Back inside the house, Kristen and James find a shotgun and wait for the intruders in a bedroom. Mike arrives and realizes something is wrong after seeing the smashed car in the driveway. He enters the house, and James, mistaking him for one of the strangers, shoots him dead. Devastated, James remembers an old radio transmitter in the backyard shed. He leaves and encounters Pin-Up Girl, searching the backyard with a flashlight. When James tries to shoot her, the Man in the Mask knocks him unconscious, discharging the gun in the process. Kristen hears the shot and runs to the shed. She finds the radio, but Pin-Up Girl smashes it with an ax. Kristen rushes back to the house where she encounters Dollface, who taunts her with a knife, saying, "You're gonna die." She tries to leave but is incapacitated by the Man in the Mask. Finding themselves tied to chairs in the living room with the strangers standing before them, Kristen demands, "Why are you doing this?" Dollface replies, "Because you were home."
The strangers then unmask themselves to the couple offscreen and take turns stabbing the couple before leaving the home. As they drive away in the truck, they come across two young boys on bicycles distributing religious tracts door-to-door. Dollface comes out of the truck and asks if she can have one of their tract cards. One of the boys asks her, "Are you a sinner?", to which Dollface responds saying, "Sometimes." The boy gives her one, and the strangers drive away as Pin-Up Girl states, "It'll be easier next time." The two boys come upon the house and discover the chaotic scene with a messy house, including blood on the walls, a gun sitting on the kitchen counter, an empty wedding ring box, a bloody knife, red rose petals on the floor, chairs and tables tipped over, the record player still playing but no songs or music, and the bloodied bodies of Kristen, James, and Mike inside. One of the boys approaches Kristen's body and attempts to touch it. As he reaches out to her, Kristen wakes up, startles him by grabbing his hand and screams.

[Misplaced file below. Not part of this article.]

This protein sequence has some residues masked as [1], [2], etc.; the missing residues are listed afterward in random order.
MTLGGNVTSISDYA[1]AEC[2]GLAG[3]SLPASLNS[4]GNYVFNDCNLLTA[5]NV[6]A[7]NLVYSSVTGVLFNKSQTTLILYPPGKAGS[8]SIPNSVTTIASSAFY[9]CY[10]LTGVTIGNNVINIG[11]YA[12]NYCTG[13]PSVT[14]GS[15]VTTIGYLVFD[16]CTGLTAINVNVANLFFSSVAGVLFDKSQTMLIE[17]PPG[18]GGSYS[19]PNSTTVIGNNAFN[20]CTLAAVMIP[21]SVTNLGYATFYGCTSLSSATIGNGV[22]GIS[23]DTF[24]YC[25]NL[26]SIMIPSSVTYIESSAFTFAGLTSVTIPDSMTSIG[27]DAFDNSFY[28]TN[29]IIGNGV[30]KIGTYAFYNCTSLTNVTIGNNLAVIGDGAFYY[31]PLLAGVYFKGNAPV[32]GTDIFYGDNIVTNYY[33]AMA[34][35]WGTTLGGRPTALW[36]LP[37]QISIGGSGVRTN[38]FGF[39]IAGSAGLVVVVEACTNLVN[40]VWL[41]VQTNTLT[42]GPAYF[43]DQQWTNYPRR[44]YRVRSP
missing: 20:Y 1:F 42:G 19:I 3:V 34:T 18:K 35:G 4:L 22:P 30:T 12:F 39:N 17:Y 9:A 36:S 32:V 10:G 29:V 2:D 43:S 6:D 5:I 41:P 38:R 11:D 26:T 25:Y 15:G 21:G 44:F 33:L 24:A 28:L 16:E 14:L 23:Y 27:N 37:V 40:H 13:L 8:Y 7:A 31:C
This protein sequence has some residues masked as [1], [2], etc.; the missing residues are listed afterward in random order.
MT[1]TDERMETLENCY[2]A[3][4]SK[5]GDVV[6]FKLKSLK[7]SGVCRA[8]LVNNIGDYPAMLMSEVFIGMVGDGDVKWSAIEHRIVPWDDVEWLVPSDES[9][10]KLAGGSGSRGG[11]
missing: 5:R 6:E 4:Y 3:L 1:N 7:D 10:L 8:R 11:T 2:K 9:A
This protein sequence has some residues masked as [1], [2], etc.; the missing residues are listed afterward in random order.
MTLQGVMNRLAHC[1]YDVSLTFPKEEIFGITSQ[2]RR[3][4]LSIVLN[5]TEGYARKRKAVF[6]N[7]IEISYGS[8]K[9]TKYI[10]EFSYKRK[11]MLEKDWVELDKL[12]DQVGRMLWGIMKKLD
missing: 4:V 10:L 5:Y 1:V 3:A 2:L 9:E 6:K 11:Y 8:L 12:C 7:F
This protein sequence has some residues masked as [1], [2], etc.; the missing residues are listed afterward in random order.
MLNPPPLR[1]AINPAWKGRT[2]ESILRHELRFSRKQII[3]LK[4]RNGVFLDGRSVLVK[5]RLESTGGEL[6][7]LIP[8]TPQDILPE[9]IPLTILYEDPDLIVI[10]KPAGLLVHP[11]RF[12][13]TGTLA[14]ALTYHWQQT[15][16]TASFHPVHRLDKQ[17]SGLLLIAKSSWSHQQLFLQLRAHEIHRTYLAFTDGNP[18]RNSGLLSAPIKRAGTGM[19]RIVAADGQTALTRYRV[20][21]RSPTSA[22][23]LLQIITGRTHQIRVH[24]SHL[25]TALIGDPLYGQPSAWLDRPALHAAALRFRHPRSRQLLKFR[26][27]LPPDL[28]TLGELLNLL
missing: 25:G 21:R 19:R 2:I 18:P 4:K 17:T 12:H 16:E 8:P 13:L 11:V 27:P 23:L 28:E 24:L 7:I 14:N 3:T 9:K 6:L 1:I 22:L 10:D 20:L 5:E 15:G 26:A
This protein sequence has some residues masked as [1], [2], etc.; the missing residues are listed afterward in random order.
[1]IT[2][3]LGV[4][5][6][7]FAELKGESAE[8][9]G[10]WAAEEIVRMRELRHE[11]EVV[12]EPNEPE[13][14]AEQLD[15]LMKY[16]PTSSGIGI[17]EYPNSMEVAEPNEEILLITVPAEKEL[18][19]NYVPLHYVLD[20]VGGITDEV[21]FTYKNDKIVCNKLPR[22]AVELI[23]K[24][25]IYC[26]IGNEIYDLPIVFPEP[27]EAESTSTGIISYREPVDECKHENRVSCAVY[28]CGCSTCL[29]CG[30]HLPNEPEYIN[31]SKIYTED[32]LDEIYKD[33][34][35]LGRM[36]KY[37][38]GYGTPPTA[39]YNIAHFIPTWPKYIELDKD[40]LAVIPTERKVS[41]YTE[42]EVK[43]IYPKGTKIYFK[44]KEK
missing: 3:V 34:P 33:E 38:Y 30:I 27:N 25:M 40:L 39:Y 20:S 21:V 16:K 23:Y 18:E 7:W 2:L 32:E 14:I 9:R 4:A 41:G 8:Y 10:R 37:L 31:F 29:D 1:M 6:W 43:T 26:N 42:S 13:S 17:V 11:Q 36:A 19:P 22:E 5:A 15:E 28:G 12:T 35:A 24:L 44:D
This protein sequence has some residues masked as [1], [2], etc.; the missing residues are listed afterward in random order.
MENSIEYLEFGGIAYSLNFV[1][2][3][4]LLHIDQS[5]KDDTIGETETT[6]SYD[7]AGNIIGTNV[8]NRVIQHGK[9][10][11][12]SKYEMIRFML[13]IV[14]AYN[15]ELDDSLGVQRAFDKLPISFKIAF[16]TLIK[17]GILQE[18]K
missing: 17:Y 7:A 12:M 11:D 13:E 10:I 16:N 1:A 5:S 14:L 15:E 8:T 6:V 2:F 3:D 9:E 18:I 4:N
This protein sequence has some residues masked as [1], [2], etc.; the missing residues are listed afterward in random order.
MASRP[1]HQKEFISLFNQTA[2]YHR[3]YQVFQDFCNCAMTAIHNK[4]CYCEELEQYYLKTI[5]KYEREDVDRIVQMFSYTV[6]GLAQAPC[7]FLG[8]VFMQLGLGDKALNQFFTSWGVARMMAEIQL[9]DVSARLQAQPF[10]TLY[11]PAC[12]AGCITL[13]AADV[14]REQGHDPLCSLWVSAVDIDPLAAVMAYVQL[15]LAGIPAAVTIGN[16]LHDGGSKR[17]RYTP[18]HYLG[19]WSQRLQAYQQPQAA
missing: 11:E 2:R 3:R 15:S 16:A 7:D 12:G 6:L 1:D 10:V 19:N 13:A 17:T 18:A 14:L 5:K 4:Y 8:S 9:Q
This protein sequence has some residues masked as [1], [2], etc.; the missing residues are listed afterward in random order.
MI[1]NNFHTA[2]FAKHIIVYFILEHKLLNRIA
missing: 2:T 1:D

In a deleted scene, it is revealed that, after being stabbed, Kristen woke up while the strangers were still in the house, so the Man in the Mask saw her alive and conscious but decided to spare her life.
- Liv Tyler as Kristen McKay
- Scott Speedman as James Hoyt
- Gemma Ward as Dollface
- Kip Weeks as the Man in the Mask
- Laura Margolis as Pin-Up Girl
- Glenn Howerton as Mike
- Alex Fisher and Peter Clayton-Luce as Mormon boys
Film scholar Kevin Wetmore noted the film's portrayal of violence as a reflection of its contemporary culture, writing: "Death is a random act in post-9/11 horror—the result of being in the wrong place at the wrong time, as the cliché goes. Unlike in eighties slasher horror, for example, where engaging in negative behavior such as drinking, doing drugs, having premarital sex are often forerunners to being killed by the killer(s); [here], death is random and unrelated to one's behavior."
In The Horror Show Guide: The Ultimate Frightfest of Movies, Mike Mayo noted the film's "grim realism," writing that the main characters "could have wandered out of a gloomy Ingmar Bergman film," ultimately branding the film as an example of "naturalistic domestic horror" akin to Michael Haneke's Funny Games.